A growing body of evidence suggests a direct link between human health and intestinal microbiota, especially those in the small intestine, where the majority of digestion takes place. However, the precise correspondence between intestinal microbiota and disease remains elusive, largely because traditional endoscopes cannot reliably access the whole length of the small intestine. While the duodenum is usually accessible using classical push-endoscopy techniques, the jejunum and ileum, where most microbiota live and where the vast majority of nutrient absorption occurs, are notoriously difficult to access non-invasively.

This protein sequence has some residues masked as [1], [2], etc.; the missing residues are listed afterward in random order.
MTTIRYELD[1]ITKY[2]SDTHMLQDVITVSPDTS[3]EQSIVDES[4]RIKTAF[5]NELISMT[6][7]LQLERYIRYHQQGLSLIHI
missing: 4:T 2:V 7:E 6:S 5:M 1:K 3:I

To address these limitations, this project aims to develop a flexible, magnetically-steered endoscope with a novel rotary actuation method to quickly and easily traverse the entire length of the small intestine, and to take samples of the gut microbiota at regular intervals along the way. The combination of magnetic guidance and rotary locomotion has already proved much more effective than traditional techniques in porcine models and promises to make systematic study of the entire small intestine a reality.